“I think, for me, it’s just if I can help people along the way, that’s great. There isn’t any big thing that I hope to accomplish or be remembered for. A good friend of mine pointed out, ‘When you help someone, you don’t know the ripple effect of that.’ So, if I can help someone, and that helps them do something else that affects a large amount of people, I think I would be happy with that. I think it’s just having good intentions and helping whoever needs my help along the way.”
It was a real pleasure to sit down with three-time Olympian Jen Rhines for this week’s episode of the podcast.
Jen is one of the most versatile and accomplished distance runners we’ve ever had in the United States. She made three-straight Olympic teams from 2000 through 2008 and competed in a different event at each one of them: the 10,000m in Sydney, the marathon in Athens, and the 5,000m in Beijing. Over the course of her 20+ year competitive career Jen qualified for 11 world championship teams and she won 5 national titles.
Today, the 45-year-old lives in San Diego with her husband—and past podcast guest—Terrence Mahon, and together they founded The Mission Athletics Club in 2018, one of the top post-collegiate training groups in the country.
“So, the cool thing is a lot of my friends in Boulder were trail runners, so they’re like, ‘Hey, maybe you should just try trail running. You don’t even have to be fast at it—you could just try it.’ And I was like, ‘I guess I could but if I’m going to do it, I want to do it well.’ And they’re like, ‘Yeah, yeah, you’ll see, it’s going to be different.’ I mean, the first trail run I ever went on I was like, ‘This is really awesome. You get to be in nature. This is awesome. I love this.’ And then I did start thinking, ‘OK, so how do I get better at this?’ I think that’s just kind of part of my personality, I guess.”
I enjoyed talking to Coree Woltering for this week’s episode of the podcast. Coree is professional trail and ultrarunner for The North Face. He’s based in his hometown of Ottawa, Illinois and loves to race at a variety of different distances and disciplines.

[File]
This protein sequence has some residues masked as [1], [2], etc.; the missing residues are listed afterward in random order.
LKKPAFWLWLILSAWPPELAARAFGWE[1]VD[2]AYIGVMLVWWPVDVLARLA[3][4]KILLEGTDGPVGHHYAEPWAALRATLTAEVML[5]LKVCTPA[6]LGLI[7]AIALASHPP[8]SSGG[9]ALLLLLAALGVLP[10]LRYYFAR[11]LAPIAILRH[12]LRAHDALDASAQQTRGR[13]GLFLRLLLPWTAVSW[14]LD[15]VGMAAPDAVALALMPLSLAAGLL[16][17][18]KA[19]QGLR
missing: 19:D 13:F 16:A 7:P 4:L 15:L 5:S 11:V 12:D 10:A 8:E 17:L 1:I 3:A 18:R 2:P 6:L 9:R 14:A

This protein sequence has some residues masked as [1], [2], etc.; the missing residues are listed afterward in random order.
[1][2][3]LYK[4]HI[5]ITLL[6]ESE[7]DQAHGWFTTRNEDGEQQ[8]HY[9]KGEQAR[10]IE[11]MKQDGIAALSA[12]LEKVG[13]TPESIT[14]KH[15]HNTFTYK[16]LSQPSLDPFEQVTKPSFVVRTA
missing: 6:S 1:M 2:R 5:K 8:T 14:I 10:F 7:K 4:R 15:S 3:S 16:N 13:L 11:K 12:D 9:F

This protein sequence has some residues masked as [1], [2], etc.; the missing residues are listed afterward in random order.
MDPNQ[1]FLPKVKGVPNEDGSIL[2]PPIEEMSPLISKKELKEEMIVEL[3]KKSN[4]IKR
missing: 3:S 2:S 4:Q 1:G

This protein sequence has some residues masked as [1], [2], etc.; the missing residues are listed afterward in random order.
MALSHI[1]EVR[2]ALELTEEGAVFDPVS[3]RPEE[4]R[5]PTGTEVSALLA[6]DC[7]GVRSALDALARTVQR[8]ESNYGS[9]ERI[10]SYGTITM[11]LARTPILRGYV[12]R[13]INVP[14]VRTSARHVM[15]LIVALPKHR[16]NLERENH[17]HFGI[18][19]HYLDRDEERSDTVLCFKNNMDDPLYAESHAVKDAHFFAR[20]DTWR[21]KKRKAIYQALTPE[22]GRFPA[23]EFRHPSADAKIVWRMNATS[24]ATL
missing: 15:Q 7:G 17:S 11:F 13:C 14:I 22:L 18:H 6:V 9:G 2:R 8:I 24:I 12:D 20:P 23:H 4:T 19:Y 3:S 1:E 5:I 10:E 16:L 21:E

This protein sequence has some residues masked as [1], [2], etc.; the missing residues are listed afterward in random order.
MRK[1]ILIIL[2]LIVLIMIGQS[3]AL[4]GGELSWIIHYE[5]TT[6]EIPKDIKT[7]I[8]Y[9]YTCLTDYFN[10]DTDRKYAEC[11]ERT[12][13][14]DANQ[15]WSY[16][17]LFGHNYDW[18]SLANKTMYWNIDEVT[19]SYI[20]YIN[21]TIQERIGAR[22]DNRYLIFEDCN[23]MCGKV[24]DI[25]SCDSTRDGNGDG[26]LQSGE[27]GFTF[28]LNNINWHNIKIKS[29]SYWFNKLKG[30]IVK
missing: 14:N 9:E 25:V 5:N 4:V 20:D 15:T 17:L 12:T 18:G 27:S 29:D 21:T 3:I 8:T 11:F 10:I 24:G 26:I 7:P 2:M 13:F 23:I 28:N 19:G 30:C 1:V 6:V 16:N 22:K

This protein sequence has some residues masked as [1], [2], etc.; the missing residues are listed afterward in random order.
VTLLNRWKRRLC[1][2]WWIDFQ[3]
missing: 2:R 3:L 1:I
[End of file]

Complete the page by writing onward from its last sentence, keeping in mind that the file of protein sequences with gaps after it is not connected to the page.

The 29-year-old has run 5 hours and 30 minutes for 50 miles and he’s eyeing a Golden Ticket in the spring of 2020 with the hopes of getting back to the Western States Endurance Run next summer.
We covered a lot of ground in this exchange, from how Coree went from being a fast 400 and 800m runner in HS and college to qualifying for the half Ironman world championships as an amateur triathlete, and eventually transitioning to becoming a competitive trail and ultrarunner; what it’s like being a gay black man in ultrarunning and endurance sports and how he’s advocating for more diversity, why ultra-distance races in the midwest don’t get the credit they deserve, how he got into coaching and who has influenced his philosophy along the way, and a lot more.
“One thing that has been really amazing about reporting on this industry is that I actually am really inspired by it and get really motivated by it and I’m just so motivated by all the amazing women that are balancing running with jobs and also families. I think every single woman that’s qualifying for the Olympic Marathon Trials right now, and all the women behind them too—sometimes it just comes down to talent, it’s not about work, and I totally respect that—what the women are doing right now specifically is amazing and I think I’ve kind of been like, ‘If they can do this, I can too.’ It’s very tiring and I can always stop. I think that’s important to remember and that’s what I tell myself when I start to get really tired, ‘I don’t have to do this, remember why I’m doing it, it’s because I want to.’ And I think that’s enough to keep me going.”